How fast is a cephalopod? Some lumber along the seafloor, while others take off in a whoosh, using “jet propulsion.”
Learn more about our Tentacles exhibit
What runs on caffeine and works all night to help save our oceans? Coders and designers tackling fisheries challenges with innovative technology. Put your skills to use with a #Fishackathon at the Aquarium, with prizes for the best solutions.
Learn more and register
(Photo: Greenpeace/Gavin Newman)
Ever fall asleep under swirling, sparkling sardines? Help celebrate healthy oceans and join us for a World Oceans Day sleepover! Enjoy special tours and activities, then settle in next to your favorite exhibit for the night.
Does she look like she means business? Could be! Our aquarists say that the day octopus is strong, clever and more than willing to tear up an exhibit if given the chance. The good news for visitors: they’re great fun to watch, and active during the day!
Learn more about the day octopus
Learn more about our Tentacles special exhibition
Remember Kit? She’s back on exhibit, after doing surrogate mom duties behind the scenes for a rescued pup. The hotel is pretty full right now, with four otters: Kit, Ivy, Gidget and Abby!
Watch the madness live
Learn how we’re helping save sea otters
My, what big teeth you have! This dragon moray eel enlists cleaner shrimp to keep its teeth clean, and the shrimp get a free meal. Check out this unusual partnership in action in the Splash Zone!
(Photos: Travis Johnson)
#Hackathon for Healthy Oceans
Calling all coders (and designers and project managers, too)!
The State Department and the Aquarium need your talents for a project supporting ocean wildlife and healthy oceans.
It all takes place during a #Fishackathon in Monterey, beginning under the full moon on Friday, June 13.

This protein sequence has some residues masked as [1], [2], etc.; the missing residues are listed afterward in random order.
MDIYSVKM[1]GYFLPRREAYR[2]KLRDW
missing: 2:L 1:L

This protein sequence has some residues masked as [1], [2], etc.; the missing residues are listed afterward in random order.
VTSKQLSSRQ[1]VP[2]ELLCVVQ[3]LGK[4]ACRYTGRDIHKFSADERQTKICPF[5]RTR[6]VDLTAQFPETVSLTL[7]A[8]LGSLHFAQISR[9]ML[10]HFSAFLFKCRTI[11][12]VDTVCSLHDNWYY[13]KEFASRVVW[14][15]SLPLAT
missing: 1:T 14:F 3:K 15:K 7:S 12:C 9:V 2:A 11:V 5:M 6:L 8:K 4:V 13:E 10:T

We’ll feed you and put you up at the Aquarium for two days while you #CodeForFish – with our living exhibits as your inspiration. It’s a chance to use your skills to tackle two big fisheries challenges that need solutions if we want our oceans – and ocean wildlife – to stay healthy for future generations.
National event, with prizes
The hackathon in Monterey is one of five simultaneous events taking place across the country during the first-ever #Fishackathon.
Prizes for the cleanest code and best solutions include cash prizes of $5,000 and $1,000, a trip to the Philippines, and a Monterey vacation getaway.
The winning teams will be part of a Google Hangout on Monday, June 16 during the State Department’s Our Ocean 2014 Ocean Summit in Washington, DC.
We’re looking for teams of Silicon Valley’s best and brightest for a day and two nights of creative coding, design and project management, ending Sunday morning, June 15.
They grow up so quickly! Born and raised in our Tentacles egg lab and behind the scenes, our adult Hawaiian bobtail squid have just moved into their own exhibit. These brightly spotted beauties bury themselves in sand during the day and emerge at night with a sandy shroud to hunt.
Learn more about our Tentacles exhibition
Could we really have been this goofy? Almost 30 years ago our Aquaravan visited schools, hospitals, and senior centers to promote ocean conservation. We’re celebrating our 30th Anniversary every #ThrowbackThursday.
Help support another 30 years of ocean outreach
Watch them grow! Bigfin reef squid have the fastest recorded growth rate of any large marine invertebrate. Our clever aquarists have been able to cultivate eggs behind the scenes for our Tentacles exhibit, using fishing line, plastic ties and Super Glue.
This species completes its lifecycle in less than a year. In the warm Indo-Pacific waters where they’re found, these squid migrate inshore after winter to mate and spawn. They can spawn more than once during their short lifetime but females may die soon afterward. Each female lays up to 6,000 eggs, which take a few weeks to incubate, depending on the ambient water temperature. Hatchlings are barely a quarter-inch long when they hatch, but can grow to more than a foot.
Big fin reef squid do react to their reflection in a mirror indicating self-recognition. These animals are very adaptable to lab environments, and with their large neural axons, they’re important in neuroscience studies.